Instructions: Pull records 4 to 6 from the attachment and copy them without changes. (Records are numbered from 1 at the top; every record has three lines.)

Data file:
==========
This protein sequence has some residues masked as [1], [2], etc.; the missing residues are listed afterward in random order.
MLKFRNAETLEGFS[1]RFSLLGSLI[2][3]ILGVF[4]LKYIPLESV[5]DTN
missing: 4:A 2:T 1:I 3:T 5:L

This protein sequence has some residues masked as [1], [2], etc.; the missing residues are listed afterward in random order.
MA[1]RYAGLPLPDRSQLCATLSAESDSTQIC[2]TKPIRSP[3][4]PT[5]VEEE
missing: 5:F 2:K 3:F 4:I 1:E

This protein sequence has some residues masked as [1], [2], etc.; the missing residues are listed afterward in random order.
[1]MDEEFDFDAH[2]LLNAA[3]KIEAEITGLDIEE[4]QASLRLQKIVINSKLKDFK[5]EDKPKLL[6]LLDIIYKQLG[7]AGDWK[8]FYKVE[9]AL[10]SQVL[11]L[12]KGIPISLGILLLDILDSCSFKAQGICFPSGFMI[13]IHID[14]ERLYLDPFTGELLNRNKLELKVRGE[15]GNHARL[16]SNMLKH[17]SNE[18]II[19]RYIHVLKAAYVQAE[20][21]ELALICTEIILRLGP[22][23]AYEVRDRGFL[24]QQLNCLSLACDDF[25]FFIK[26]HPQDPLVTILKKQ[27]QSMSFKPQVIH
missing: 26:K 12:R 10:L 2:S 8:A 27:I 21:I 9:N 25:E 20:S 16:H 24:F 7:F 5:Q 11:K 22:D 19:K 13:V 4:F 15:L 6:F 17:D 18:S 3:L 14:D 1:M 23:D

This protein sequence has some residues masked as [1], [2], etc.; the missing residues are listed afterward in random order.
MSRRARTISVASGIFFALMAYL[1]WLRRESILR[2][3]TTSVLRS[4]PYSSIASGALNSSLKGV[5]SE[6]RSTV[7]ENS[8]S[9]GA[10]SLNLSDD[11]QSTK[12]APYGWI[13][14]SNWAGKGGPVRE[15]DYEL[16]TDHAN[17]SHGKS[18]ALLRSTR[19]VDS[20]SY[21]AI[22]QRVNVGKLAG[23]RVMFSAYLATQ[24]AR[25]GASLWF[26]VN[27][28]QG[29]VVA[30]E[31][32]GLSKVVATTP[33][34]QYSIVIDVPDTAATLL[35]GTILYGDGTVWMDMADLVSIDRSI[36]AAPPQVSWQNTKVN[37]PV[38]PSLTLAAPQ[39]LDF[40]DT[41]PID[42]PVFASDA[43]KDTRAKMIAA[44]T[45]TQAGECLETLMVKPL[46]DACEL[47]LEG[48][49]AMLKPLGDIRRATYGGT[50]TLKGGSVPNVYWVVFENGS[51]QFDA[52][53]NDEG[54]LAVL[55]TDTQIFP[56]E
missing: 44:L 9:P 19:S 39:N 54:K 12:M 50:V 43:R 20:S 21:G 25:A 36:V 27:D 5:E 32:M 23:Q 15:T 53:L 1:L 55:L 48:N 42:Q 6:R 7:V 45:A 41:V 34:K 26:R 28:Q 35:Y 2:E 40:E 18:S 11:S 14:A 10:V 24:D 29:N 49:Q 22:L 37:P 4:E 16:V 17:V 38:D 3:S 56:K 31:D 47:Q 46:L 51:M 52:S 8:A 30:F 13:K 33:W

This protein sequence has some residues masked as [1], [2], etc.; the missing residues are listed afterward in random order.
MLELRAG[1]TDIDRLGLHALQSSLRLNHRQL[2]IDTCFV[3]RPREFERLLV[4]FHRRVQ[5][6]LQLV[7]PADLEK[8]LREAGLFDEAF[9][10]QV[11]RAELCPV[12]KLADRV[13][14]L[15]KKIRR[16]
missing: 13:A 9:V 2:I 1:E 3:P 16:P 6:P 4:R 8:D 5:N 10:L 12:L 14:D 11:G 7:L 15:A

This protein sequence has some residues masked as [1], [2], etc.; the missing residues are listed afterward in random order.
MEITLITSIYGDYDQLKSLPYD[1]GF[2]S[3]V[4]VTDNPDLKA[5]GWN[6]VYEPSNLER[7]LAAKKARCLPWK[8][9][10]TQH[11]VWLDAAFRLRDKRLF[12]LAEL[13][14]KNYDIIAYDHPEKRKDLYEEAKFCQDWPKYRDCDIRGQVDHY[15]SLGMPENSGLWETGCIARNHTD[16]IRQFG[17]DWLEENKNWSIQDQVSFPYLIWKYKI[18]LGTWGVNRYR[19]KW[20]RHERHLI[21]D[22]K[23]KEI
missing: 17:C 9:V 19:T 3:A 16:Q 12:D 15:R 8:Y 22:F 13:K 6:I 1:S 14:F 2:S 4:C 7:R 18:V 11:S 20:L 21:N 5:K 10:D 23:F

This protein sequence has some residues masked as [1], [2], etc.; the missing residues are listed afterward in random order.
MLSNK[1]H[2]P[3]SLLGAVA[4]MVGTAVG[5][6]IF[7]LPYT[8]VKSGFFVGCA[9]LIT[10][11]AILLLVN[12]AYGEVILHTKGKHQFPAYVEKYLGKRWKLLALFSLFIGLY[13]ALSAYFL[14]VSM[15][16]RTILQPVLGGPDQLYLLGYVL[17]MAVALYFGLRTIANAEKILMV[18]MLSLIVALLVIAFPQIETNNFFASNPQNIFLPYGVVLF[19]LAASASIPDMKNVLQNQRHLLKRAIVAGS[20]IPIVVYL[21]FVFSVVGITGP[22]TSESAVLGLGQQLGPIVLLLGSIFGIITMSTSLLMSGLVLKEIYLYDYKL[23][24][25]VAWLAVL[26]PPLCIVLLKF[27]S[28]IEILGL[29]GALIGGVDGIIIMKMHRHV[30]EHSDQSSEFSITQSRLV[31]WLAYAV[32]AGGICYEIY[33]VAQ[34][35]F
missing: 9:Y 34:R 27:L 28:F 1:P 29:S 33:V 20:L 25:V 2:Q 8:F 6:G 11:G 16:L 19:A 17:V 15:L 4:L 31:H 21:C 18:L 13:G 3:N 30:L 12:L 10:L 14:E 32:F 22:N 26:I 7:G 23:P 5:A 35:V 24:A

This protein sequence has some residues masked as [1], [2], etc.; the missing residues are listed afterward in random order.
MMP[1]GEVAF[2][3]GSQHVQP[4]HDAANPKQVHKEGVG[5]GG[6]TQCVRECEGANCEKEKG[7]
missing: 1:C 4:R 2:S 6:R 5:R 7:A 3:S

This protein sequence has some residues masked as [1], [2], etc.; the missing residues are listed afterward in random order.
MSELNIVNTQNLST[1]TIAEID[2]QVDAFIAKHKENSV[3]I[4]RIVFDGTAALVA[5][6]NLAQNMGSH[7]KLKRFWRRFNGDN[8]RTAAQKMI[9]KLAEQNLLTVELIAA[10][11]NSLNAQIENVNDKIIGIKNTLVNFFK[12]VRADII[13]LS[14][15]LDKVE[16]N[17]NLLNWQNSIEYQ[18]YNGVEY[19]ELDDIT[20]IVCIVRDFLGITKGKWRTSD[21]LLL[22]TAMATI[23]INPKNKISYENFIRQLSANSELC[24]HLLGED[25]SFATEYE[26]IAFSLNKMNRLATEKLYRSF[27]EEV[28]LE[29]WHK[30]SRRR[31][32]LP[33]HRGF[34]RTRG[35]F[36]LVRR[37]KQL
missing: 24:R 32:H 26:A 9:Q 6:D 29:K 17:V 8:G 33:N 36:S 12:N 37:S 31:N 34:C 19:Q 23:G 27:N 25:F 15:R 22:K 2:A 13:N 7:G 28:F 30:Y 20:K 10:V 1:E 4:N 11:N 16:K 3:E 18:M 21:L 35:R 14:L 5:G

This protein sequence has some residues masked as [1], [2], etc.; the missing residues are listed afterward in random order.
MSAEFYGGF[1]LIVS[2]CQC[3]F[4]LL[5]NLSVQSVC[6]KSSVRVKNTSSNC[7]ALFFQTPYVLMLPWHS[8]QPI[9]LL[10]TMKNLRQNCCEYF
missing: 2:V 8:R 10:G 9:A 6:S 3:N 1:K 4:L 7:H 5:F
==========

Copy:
This protein sequence has some residues masked as [1], [2], etc.; the missing residues are listed afterward in random order.
MSRRARTISVASGIFFALMAYL[1]WLRRESILR[2][3]TTSVLRS[4]PYSSIASGALNSSLKGV[5]SE[6]RSTV[7]ENS[8]S[9]GA[10]SLNLSDD[11]QSTK[12]APYGWI[13][14]SNWAGKGGPVRE[15]DYEL[16]TDHAN[17]SHGKS[18]ALLRSTR[19]VDS[20]SY[21]AI[22]QRVNVGKLAG[23]RVMFSAYLATQ[24]AR[25]GASLWF[26]VN[27][28]QG[29]VVA[30]E[31][32]GLSKVVATTP[33][34]QYSIVIDVPDTAATLL[35]GTILYGDGTVWMDMADLVSIDRSI[36]AAPPQVSWQNTKVN[37]PV[38]PSLTLAAPQ[39]LDF[40]DT[41]PID[42]PVFASDA[43]KDTRAKMIAA[44]T[45]TQAGECLETLMVKPL[46]DACEL[47]LEG[48][49]AMLKPLGDIRRATYGGT[50]TLKGGSVPNVYWVVFENGS[51]QFDA[52][53]NDEG[54]LAVL[55]TDTQIFP[56]E
missing: 44:L 9:P 19:S 39:N 54:K 12:M 50:V 43:R 20:S 21:G 25:A 36:V 27:D 5:E 32:M 23:Q 15:T 53:L 1:L 55:L 48:N 42:Q 6:R 7:V 45:A 41:V 34:K 26:R 28:Q 35:Y 2:E 40:E 18:S 11:S 14:A 10:V 24:D 29:N 49:Q 22:L 37:P 4:E 16:V 17:V 38:D 3:S 56:K 31:D 47:Q 46:L 51:M 52:S 8:A 30:F 13:K 33:W

This protein sequence has some residues masked as [1], [2], etc.; the missing residues are listed afterward in random order.
MLELRAG[1]TDIDRLGLHALQSSLRLNHRQL[2]IDTCFV[3]RPREFERLLV[4]FHRRVQ[5][6]LQLV[7]PADLEK[8]LREAGLFDEAF[9][10]QV[11]RAELCPV[12]KLADRV[13][14]L[15]KKIRR[16]
missing: 13:A 9:V 2:I 1:E 3:P 16:P 6:P 4:R 8:D 5:N 10:L 12:L 14:D 11:G 7:L 15:A

This protein sequence has some residues masked as [1], [2], etc.; the missing residues are listed afterward in random order.
MEITLITSIYGDYDQLKSLPYD[1]GF[2]S[3]V[4]VTDNPDLKA[5]GWN[6]VYEPSNLER[7]LAAKKARCLPWK[8][9][10]TQH[11]VWLDAAFRLRDKRLF[12]LAEL[13][14]KNYDIIAYDHPEKRKDLYEEAKFCQDWPKYRDCDIRGQVDHY[15]SLGMPENSGLWETGCIARNHTD[16]IRQFG[17]DWLEENKNWSIQDQVSFPYLIWKYKI[18]LGTWGVNRYR[19]KW[20]RHERHLI[21]D[22]K[23]KEI
missing: 17:C 9:V 19:T 3:A 16:Q 12:D 15:R 8:Y 22:F 13:K 6:I 1:S 14:F 2:S 4:C 7:R 18:V 11:S 20:L 21:N 5:K 10:D 23:F